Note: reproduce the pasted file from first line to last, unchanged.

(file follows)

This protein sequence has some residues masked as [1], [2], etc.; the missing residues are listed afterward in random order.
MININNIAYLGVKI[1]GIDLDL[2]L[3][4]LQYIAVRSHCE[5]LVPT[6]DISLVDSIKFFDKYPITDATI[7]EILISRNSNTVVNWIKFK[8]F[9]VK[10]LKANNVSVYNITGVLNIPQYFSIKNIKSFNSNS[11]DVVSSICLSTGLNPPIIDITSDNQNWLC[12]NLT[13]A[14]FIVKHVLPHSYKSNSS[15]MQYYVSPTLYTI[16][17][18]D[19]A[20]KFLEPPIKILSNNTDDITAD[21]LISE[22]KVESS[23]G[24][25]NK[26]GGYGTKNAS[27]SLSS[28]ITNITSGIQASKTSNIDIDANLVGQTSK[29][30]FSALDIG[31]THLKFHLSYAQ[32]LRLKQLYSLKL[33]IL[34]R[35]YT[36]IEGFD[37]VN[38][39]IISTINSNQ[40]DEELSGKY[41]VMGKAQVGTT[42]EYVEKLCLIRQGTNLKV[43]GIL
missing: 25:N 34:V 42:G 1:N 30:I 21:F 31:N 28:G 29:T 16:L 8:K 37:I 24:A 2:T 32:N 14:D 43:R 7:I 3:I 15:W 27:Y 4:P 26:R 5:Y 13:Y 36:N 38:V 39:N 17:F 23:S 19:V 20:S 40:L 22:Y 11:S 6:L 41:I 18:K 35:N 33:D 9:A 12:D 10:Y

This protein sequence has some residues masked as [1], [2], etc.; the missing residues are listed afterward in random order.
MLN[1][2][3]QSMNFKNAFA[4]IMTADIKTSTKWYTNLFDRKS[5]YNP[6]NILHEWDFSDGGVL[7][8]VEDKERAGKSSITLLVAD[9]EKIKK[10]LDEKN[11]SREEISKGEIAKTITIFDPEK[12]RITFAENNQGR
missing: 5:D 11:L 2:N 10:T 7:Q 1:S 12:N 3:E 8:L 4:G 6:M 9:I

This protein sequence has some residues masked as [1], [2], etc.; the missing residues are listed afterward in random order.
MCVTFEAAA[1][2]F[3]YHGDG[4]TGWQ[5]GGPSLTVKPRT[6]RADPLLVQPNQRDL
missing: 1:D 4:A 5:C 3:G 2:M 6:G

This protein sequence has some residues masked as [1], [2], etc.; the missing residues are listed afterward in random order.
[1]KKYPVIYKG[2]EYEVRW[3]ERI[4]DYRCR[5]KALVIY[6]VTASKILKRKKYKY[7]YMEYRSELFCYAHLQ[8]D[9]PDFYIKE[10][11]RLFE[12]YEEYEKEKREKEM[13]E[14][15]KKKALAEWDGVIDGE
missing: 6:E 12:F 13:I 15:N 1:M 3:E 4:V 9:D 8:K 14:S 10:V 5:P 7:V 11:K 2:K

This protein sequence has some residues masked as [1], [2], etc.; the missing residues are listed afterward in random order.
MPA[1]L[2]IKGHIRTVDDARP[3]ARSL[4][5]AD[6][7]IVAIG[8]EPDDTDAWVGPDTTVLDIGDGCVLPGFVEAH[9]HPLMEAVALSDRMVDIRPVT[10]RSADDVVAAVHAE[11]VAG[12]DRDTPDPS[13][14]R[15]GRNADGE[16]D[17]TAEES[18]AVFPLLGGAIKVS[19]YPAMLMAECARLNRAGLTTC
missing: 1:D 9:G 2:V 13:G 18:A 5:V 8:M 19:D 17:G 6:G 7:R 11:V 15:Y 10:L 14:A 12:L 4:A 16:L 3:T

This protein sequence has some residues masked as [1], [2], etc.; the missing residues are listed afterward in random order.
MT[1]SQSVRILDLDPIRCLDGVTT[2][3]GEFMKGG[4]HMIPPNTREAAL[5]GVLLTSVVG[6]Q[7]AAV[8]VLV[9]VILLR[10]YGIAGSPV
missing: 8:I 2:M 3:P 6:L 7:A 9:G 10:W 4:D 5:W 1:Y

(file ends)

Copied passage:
This protein sequence has some residues masked as [1], [2], etc.; the missing residues are listed afterward in random order.
MININNIAYLGVKI[1]GIDLDL[2]L[3][4]LQYIAVRSHCE[5]LVPT[6]DISLVDSIKFFDKYPITDATI[7]EILISRNSNTVVNWIKFK[8]F[9]VK[10]LKANNVSVYNITGVLNIPQYFSIKNIKSFNSNS[11]DVVSSICLSTGLNPPIIDITSDNQNWLC[12]NLT[13]A[14]FIVKHVLPHSYKSNSS[15]MQYYVSPTLYTI[16][17][18]D[19]A[20]KFLEPPIKILSNNTDDITAD[21]LISE[22]KVESS[23]G[24][25]NK[26]GGYGTKNAS[27]SLSS[28]ITNITSGIQASKTSNIDIDANLVGQTSK[29][30]FSALDIG[31]THLKFHLSYAQ[32]LRLKQLYSLKL[33]IL[34]R[35]YT[36]IEGFD[37]VN[38][39]IISTINSNQ[40]DEELSGKY[41]VMGKAQVGTT[42]EYVEKLCLIRQGTNLKV[43]GIL
missing: 25:N 34:V 42:G 1:N 30:I 21:F 31:N 28:G 29:T 16:L 8:K 37:I 24:A 2:T 32:N 14:D 43:R 7:I 3:I 15:W 27:Y 4:P 26:R 5:Y 13:Y 36:N 38:V 39:N 17:F 23:S 19:V 20:S 40:L 22:Y 11:S 6:L 41:I 18:K 35:N 33:D 9:A 12:D 10:Y

This protein sequence has some residues masked as [1], [2], etc.; the missing residues are listed afterward in random order.
MLN[1][2][3]QSMNFKNAFA[4]IMTADIKTSTKWYTNLFDRKS[5]YNP[6]NILHEWDFSDGGVL[7][8]VEDKERAGKSSITLLVAD[9]EKIKK[10]LDEKN[11]SREEISKGEIAKTITIFDPEK[12]RITFAENNQGR
missing: 5:D 11:L 2:N 10:T 7:Q 1:S 12:N 3:E 8:L 4:G 6:M 9:I

This protein sequence has some residues masked as [1], [2], etc.; the missing residues are listed afterward in random order.
MCVTFEAAA[1][2]F[3]YHGDG[4]TGWQ[5]GGPSLTVKPRT[6]RADPLLVQPNQRDL
missing: 1:D 4:A 5:C 3:G 2:M 6:G

This protein sequence has some residues masked as [1], [2], etc.; the missing residues are listed afterward in random order.
[1]KKYPVIYKG[2]EYEVRW[3]ERI[4]DYRCR[5]KALVIY[6]VTASKILKRKKYKY[7]YMEYRSELFCYAHLQ[8]D[9]PDFYIKE[10][11]RLFE[12]YEEYEKEKREKEM[13]E[14][15]KKKALAEWDGVIDGE
missing: 6:E 12:F 13:I 15:N 1:M 3:E 4:V 9:D 8:K 14:S 10:V 5:P 7:V 11:K 2:K

This protein sequence has some residues masked as [1], [2], etc.; the missing residues are listed afterward in random order.
MPA[1]L[2]IKGHIRTVDDARP[3]ARSL[4][5]AD[6][7]IVAIG[8]EPDDTDAWVGPDTTVLDIGDGCVLPGFVEAH[9]HPLMEAVALSDRMVDIRPVT[10]RSADDVVAAVHAE[11]VAG[12]DRDTPDPS[13][14]R[15]GRNADGE[16]D[17]TAEES[18]AVFPLLGGAIKVS[19]YPAMLMAECARLNRAGLTTC
missing: 1:D 9:G 2:V 13:G 18:A 5:V 8:M 19:D 17:G 6:G 7:R 11:V 15:Y 10:L 14:A 12:L 4:A 16:L 3:T

This protein sequence has some residues masked as [1], [2], etc.; the missing residues are listed afterward in random order.
MT[1]SQSVRILDLDPIRCLDGVTT[2][3]GEFMKGG[4]HMIPPNTREAAL[5]GVLLTSVVG[6]Q[7]AAV[8]VLV[9]VILLR[10]YGIAGSPV
missing: 8:I 2:M 3:P 6:L 7:A 9:G 10:W 4:D 5:W 1:Y